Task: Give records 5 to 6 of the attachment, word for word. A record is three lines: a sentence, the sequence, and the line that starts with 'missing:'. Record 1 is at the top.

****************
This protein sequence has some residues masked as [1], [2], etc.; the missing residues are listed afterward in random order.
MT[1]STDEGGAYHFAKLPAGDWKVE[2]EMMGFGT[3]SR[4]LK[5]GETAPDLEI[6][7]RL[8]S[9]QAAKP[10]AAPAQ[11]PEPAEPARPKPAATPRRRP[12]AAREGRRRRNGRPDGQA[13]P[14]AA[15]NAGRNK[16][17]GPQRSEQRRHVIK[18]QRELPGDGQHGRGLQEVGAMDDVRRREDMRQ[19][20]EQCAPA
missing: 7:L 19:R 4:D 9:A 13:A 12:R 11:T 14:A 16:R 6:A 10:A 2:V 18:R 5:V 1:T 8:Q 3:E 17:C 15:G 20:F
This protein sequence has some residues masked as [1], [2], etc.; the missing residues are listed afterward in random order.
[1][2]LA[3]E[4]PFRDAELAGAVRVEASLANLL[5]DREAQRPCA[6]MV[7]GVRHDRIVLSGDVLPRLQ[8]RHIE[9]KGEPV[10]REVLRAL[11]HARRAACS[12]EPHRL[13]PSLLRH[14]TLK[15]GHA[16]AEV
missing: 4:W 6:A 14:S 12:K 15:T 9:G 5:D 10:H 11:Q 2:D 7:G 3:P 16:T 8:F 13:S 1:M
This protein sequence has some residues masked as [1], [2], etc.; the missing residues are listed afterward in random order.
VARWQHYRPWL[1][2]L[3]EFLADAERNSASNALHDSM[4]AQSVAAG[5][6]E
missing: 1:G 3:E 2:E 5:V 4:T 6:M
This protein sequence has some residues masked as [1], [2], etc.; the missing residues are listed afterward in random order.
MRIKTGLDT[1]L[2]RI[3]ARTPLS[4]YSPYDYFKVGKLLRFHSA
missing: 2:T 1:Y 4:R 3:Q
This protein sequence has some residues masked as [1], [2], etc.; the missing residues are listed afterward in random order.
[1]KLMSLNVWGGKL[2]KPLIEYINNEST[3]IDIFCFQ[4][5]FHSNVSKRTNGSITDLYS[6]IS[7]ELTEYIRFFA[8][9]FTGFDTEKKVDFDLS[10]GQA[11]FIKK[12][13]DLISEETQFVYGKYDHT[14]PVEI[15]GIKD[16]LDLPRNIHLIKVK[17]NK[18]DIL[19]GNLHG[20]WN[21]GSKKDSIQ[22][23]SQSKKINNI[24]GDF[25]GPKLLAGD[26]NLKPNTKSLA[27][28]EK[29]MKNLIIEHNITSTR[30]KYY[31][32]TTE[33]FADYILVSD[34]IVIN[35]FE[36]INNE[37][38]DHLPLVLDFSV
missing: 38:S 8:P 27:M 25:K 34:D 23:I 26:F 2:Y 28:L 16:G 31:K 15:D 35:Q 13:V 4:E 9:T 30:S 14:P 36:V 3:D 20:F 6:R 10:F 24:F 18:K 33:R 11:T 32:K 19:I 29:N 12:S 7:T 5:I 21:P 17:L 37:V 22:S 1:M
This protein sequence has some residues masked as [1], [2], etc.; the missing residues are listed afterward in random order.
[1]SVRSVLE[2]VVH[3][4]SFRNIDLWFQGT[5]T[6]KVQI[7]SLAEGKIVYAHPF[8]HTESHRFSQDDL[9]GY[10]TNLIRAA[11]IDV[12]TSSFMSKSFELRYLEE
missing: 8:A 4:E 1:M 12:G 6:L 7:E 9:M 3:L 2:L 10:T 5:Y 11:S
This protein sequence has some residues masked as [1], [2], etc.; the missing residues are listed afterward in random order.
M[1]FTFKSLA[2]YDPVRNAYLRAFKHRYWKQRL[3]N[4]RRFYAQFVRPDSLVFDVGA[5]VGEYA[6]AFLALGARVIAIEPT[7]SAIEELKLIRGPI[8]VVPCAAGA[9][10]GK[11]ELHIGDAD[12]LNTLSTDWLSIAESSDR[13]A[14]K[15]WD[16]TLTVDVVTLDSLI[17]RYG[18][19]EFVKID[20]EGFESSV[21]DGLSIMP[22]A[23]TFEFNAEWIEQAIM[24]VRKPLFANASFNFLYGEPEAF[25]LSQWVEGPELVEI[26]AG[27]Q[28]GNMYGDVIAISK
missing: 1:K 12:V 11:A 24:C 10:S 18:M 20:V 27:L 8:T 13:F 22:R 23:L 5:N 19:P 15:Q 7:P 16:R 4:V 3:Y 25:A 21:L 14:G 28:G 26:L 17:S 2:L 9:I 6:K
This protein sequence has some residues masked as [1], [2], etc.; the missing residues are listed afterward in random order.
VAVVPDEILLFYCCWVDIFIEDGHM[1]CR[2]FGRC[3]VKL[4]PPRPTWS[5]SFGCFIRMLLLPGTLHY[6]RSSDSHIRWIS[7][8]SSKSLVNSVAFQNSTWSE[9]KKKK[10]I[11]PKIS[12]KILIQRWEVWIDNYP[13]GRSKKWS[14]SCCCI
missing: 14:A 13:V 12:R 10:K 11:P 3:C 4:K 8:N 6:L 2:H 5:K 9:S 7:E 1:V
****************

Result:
This protein sequence has some residues masked as [1], [2], etc.; the missing residues are listed afterward in random order.
[1]KLMSLNVWGGKL[2]KPLIEYINNEST[3]IDIFCFQ[4][5]FHSNVSKRTNGSITDLYS[6]IS[7]ELTEYIRFFA[8][9]FTGFDTEKKVDFDLS[10]GQA[11]FIKK[12][13]DLISEETQFVYGKYDHT[14]PVEI[15]GIKD[16]LDLPRNIHLIKVK[17]NK[18]DIL[19]GNLHG[20]WN[21]GSKKDSIQ[22][23]SQSKKINNI[24]GDF[25]GPKLLAGD[26]NLKPNTKSLA[27][28]EK[29]MKNLIIEHNITSTR[30]KYY[31][32]TTE[33]FADYILVSD[34]IVIN[35]FE[36]INNE[37][38]DHLPLVLDFSV
missing: 38:S 8:P 27:M 25:K 34:D 23:I 26:F 2:Y 28:L 16:G 31:K 15:D 35:Q 13:V 4:E 9:T 30:S 14:P 36:V 3:D 20:F 6:R 10:F 24:F 18:K 33:R 11:T 32:K 19:I 29:N 12:S 7:T 5:I 21:P 17:L 37:V 22:S 1:M
This protein sequence has some residues masked as [1], [2], etc.; the missing residues are listed afterward in random order.
[1]SVRSVLE[2]VVH[3][4]SFRNIDLWFQGT[5]T[6]KVQI[7]SLAEGKIVYAHPF[8]HTESHRFSQDDL[9]GY[10]TNLIRAA[11]IDV[12]TSSFMSKSFELRYLEE
missing: 8:A 4:E 1:M 12:G 6:L 7:E 9:M 3:L 2:L 10:T 5:Y 11:S